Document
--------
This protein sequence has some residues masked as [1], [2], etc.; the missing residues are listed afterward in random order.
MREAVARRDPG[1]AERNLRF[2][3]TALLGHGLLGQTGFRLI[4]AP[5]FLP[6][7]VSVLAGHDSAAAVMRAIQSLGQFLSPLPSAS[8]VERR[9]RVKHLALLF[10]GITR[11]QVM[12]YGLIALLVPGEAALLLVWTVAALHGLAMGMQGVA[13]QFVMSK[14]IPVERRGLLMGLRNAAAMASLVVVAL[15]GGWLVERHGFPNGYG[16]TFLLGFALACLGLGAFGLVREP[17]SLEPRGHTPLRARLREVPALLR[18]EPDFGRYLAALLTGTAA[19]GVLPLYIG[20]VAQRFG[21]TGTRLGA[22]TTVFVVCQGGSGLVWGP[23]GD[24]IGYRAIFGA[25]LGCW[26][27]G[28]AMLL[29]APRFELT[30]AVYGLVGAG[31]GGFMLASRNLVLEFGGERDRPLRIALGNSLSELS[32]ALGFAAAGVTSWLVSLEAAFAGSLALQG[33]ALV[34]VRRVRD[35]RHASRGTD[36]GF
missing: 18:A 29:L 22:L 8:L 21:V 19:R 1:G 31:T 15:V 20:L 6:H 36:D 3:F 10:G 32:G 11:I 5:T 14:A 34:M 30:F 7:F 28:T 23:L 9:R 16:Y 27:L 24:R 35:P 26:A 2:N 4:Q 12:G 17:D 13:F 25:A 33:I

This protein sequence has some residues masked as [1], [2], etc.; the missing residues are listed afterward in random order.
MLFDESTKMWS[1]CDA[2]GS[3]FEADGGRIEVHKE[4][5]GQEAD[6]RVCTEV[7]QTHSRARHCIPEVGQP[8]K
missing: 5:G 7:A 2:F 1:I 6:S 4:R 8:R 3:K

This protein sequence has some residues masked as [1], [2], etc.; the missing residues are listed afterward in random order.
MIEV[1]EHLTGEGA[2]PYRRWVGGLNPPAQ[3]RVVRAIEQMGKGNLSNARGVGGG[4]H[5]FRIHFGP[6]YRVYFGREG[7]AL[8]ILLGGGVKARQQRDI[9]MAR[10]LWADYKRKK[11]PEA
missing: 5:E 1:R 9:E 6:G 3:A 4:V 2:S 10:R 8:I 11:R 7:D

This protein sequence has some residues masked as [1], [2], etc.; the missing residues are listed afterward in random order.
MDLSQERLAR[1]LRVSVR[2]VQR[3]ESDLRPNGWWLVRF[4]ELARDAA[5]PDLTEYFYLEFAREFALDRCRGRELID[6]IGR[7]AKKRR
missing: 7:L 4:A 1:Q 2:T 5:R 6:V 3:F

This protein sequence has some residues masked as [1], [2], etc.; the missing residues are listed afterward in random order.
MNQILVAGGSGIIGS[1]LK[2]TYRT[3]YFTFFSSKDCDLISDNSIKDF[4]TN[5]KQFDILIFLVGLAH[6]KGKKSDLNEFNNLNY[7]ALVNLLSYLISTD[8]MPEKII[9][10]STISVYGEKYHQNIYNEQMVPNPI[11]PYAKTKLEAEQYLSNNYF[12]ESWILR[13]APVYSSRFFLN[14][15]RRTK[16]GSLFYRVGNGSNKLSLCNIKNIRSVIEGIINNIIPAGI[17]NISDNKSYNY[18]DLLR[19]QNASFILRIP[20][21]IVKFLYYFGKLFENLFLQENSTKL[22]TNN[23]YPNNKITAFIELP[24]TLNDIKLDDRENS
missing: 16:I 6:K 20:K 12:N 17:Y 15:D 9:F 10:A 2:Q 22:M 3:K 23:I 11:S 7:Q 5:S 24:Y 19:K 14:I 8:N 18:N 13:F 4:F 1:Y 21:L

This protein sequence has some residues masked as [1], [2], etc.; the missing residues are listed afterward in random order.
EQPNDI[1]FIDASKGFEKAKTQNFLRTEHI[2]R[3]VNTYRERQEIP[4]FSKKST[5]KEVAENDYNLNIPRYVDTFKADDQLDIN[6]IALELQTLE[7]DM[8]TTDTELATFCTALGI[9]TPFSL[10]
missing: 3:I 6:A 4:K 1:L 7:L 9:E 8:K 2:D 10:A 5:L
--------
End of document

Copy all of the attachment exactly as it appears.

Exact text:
This protein sequence has some residues masked as [1], [2], etc.; the missing residues are listed afterward in random order.
MREAVARRDPG[1]AERNLRF[2][3]TALLGHGLLGQTGFRLI[4]AP[5]FLP[6][7]VSVLAGHDSAAAVMRAIQSLGQFLSPLPSAS[8]VERR[9]RVKHLALLF[10]GITR[11]QVM[12]YGLIALLVPGEAALLLVWTVAALHGLAMGMQGVA[13]QFVMSK[14]IPVERRGLLMGLRNAAAMASLVVVAL[15]GGWLVERHGFPNGYG[16]TFLLGFALACLGLGAFGLVREP[17]SLEPRGHTPLRARLREVPALLR[18]EPDFGRYLAALLTGTAA[19]GVLPLYIG[20]VAQRFG[21]TGTRLGA[22]TTVFVVCQGGSGLVWGP[23]GD[24]IGYRAIFGA[25]LGCW[26][27]G[28]AMLL[29]APRFELT[30]AVYGLVGAG[31]GGFMLASRNLVLEFGGERDRPLRIALGNSLSELS[32]ALGFAAAGVTSWLVSLEAAFAGSLALQG[33]ALV[34]VRRVRD[35]RHASRGTD[36]GF
missing: 18:A 29:L 22:L 8:L 21:V 19:R 1:G 31:T 15:V 20:L 6:H 36:D 3:F 10:G 32:G 11:I 5:T 14:A 34:M 30:F 7:F 28:T 23:L 9:R 16:Y 27:L 24:R 35:P 26:A 2:N 4:Q 12:G 17:D 13:F 25:A 33:I

This protein sequence has some residues masked as [1], [2], etc.; the missing residues are listed afterward in random order.
MLFDESTKMWS[1]CDA[2]GS[3]FEADGGRIEVHKE[4][5]GQEAD[6]RVCTEV[7]QTHSRARHCIPEVGQP[8]K
missing: 5:G 7:A 2:F 1:I 6:S 4:R 8:R 3:K

This protein sequence has some residues masked as [1], [2], etc.; the missing residues are listed afterward in random order.
MIEV[1]EHLTGEGA[2]PYRRWVGGLNPPAQ[3]RVVRAIEQMGKGNLSNARGVGGG[4]H[5]FRIHFGP[6]YRVYFGREG[7]AL[8]ILLGGGVKARQQRDI[9]MAR[10]LWADYKRKK[11]PEA
missing: 5:E 1:R 9:E 6:G 3:A 4:V 2:S 10:R 8:I 11:R 7:D

This protein sequence has some residues masked as [1], [2], etc.; the missing residues are listed afterward in random order.
MDLSQERLAR[1]LRVSVR[2]VQR[3]ESDLRPNGWWLVRF[4]ELARDAA[5]PDLTEYFYLEFAREFALDRCRGRELID[6]IGR[7]AKKRR
missing: 7:L 4:A 1:Q 2:T 5:R 6:V 3:F

This protein sequence has some residues masked as [1], [2], etc.; the missing residues are listed afterward in random order.
MNQILVAGGSGIIGS[1]LK[2]TYRT[3]YFTFFSSKDCDLISDNSIKDF[4]TN[5]KQFDILIFLVGLAH[6]KGKKSDLNEFNNLNY[7]ALVNLLSYLISTD[8]MPEKII[9][10]STISVYGEKYHQNIYNEQMVPNPI[11]PYAKTKLEAEQYLSNNYF[12]ESWILR[13]APVYSSRFFLN[14][15]RRTK[16]GSLFYRVGNGSNKLSLCNIKNIRSVIEGIINNIIPAGI[17]NISDNKSYNY[18]DLLR[19]QNASFILRIP[20][21]IVKFLYYFGKLFENLFLQENSTKL[22]TNN[23]YPNNKITAFIELP[24]TLNDIKLDDRENS
missing: 16:I 6:K 20:K 12:N 17:Y 15:D 9:F 10:A 2:Q 22:M 3:K 23:I 11:S 7:Q 5:S 24:Y 19:K 14:I 8:N 18:N 13:F 4:F 1:Y 21:L

This protein sequence has some residues masked as [1], [2], etc.; the missing residues are listed afterward in random order.
EQPNDI[1]FIDASKGFEKAKTQNFLRTEHI[2]R[3]VNTYRERQEIP[4]FSKKST[5]KEVAENDYNLNIPRYVDTFKADDQLDIN[6]IALELQTLE[7]DM[8]TTDTELATFCTALGI[9]TPFSL[10]
missing: 3:I 6:A 4:K 1:L 7:L 9:E 8:K 2:D 10:A 5:L